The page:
The American Presidency Project is a comprehensive archive of more than 100,000 documents related to the study of the United States' Commander-in-Chief, including transcripts of debates, public papers, state of the union addresses, White House Press Briefings, party platforms and election returns, as well as audio and video recordings. [more inside]
"Republicans stand the chance of controlling Congress for the rest of the decade if they don't screw it up."
"The Republicans’ dominance in races throughout the country in the 2010 elections eviscerated the Democrats’ farm teams in state after state." Former Bill Clinton political director Doug Sosnik offers an 8-page analysis of the U.S. election that discusses the likelihood of an Obama win, the chances of a complete Republican takeover of Congress, continued Republican dominance of governorships and state legislatures for the rest of the decade, and more. There's also a related slideshow. [more inside]
Who would you vote for in historical American presidential elections and why? Jeremy Young writes: I’m making my calculations based on a combination of which candidate I like the most and what I think candidates’ chances are of winning. I’m also not counting strategic voting (voting my conscience for a minor candidate in a state where my vote doesn’t matter). Nor am I considering regional “favorite son” status (i.e., the 1836 election). [more inside]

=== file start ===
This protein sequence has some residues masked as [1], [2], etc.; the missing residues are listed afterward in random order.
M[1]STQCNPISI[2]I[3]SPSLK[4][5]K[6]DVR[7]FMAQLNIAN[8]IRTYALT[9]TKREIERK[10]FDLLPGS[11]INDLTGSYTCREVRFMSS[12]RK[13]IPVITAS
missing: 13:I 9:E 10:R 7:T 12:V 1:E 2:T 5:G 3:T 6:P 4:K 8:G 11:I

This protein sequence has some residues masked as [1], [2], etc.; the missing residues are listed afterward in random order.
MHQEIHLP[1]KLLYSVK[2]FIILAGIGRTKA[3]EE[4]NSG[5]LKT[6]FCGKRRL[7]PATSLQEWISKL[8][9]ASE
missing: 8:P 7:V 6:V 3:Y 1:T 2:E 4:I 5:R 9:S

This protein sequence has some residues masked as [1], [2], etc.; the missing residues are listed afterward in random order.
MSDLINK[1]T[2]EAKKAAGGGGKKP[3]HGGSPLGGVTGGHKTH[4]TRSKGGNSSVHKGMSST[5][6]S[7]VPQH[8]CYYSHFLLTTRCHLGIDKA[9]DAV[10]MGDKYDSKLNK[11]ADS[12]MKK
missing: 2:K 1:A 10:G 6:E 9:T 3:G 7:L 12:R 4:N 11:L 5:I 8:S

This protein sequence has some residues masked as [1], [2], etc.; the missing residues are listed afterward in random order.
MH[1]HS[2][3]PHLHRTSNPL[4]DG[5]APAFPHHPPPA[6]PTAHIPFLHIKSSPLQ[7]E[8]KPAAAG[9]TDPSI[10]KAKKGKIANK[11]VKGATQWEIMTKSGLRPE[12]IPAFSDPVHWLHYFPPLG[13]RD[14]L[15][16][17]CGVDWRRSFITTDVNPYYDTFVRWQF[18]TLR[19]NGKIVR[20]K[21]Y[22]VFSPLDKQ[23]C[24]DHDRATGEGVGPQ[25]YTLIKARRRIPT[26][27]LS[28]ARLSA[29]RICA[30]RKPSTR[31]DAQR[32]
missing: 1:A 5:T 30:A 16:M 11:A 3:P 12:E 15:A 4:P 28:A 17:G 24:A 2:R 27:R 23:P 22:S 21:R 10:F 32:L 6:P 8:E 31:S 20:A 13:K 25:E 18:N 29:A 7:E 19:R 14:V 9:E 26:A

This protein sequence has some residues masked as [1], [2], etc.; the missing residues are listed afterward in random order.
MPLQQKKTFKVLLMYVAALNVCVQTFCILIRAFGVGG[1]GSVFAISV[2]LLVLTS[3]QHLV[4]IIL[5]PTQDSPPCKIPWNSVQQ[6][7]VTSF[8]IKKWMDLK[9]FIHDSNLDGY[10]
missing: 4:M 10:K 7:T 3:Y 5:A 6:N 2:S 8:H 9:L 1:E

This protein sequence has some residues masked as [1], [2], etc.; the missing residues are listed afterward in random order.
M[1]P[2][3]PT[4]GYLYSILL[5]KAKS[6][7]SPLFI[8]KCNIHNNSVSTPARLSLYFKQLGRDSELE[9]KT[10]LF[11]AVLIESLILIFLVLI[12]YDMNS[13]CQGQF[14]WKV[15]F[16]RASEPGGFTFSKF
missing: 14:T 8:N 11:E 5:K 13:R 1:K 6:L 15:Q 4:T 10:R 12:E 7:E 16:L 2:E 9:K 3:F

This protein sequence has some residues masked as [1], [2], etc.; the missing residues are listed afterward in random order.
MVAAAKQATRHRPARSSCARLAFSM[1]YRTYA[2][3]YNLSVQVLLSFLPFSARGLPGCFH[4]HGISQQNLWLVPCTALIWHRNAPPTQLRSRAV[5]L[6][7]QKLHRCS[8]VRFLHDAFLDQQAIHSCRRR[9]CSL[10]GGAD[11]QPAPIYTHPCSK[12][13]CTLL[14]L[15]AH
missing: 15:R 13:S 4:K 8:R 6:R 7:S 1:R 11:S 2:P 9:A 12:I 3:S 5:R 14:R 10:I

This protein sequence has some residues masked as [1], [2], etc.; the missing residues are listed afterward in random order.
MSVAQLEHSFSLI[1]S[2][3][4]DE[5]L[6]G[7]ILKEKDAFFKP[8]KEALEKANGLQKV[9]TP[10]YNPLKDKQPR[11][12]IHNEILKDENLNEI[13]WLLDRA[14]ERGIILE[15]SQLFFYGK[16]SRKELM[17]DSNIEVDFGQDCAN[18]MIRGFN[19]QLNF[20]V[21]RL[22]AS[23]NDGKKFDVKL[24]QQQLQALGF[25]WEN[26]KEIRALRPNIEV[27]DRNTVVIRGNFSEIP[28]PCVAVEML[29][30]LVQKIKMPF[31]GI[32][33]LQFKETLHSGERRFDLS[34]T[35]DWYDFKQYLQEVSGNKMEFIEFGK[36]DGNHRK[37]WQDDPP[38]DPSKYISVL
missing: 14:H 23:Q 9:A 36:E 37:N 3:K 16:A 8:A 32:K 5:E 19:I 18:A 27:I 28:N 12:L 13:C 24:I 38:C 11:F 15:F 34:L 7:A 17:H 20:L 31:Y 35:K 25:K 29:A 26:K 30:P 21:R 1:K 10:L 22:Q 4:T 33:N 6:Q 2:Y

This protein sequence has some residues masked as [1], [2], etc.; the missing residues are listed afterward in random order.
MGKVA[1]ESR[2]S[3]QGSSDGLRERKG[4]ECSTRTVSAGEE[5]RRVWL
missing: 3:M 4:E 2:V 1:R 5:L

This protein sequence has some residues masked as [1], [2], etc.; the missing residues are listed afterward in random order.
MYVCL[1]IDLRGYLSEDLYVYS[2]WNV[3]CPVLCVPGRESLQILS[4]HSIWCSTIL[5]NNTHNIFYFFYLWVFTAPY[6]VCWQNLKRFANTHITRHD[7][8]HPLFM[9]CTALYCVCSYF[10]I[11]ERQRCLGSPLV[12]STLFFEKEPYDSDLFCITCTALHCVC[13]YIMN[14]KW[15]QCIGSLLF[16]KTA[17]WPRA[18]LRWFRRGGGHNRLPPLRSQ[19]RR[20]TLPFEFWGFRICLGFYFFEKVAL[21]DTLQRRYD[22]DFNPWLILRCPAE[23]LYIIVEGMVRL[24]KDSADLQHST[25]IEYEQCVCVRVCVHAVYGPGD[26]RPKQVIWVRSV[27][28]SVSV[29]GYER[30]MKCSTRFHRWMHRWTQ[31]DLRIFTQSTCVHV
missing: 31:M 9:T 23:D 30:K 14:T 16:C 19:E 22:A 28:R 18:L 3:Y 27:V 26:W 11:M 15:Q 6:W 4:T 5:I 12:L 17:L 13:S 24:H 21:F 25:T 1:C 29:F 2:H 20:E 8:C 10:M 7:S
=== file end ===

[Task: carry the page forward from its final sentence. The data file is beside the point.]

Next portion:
Last year, The Brennan Center for Justice at NYU's Law School released a report (pdf) detailing new, more restrictive state laws that affect voting rights and are likely to impact the outcome of the 2012 elections. The restrictions "fall most heavily on young, minority, and low-income voters, as well as on voters with disabilities." On August 3rd, 2012, they updated their analysis with a pdf of passed and pending State government legislation. Their conclusion: after a century in which the United States "expanded the franchise and knocked down myriad barriers to full electoral participation... that momentum [has] abruptly shifted." [more inside]
Carl Bernstein and Bob Woodward: 40 years after Watergate, Nixon was far worse than we thought. [more inside]
Canada declares its "canadacy" in the race for US President (The Canada Party on Twitter; also spotted on HuffPo)
Penn Jillette: An Atheist's Guide to the 2012 Election. [SLYT] Via BigThink, "A knowledge forum featuring the ideas, lessons, stories and advice of leading experts from around the world."
2012 Presidential Candidates - Comparing the 2012 Presidential Candidates on the issues with profile, issue and trivia comparisons. [more inside]
Inside the Secret Service. Sidebars: Radio Chatter and The Presidential Motorcade (Via) [more inside]
In a "Triumph of Policy Over Politics" President Obama today signed most sweeping Wall Street reform bill since Great Depression. Obamas remarks at the signing. A piece-by-piece guide to th financial overhaul law. Timeline of the laws effects. 10 Ways New Wall Street Reform Law Will Help You.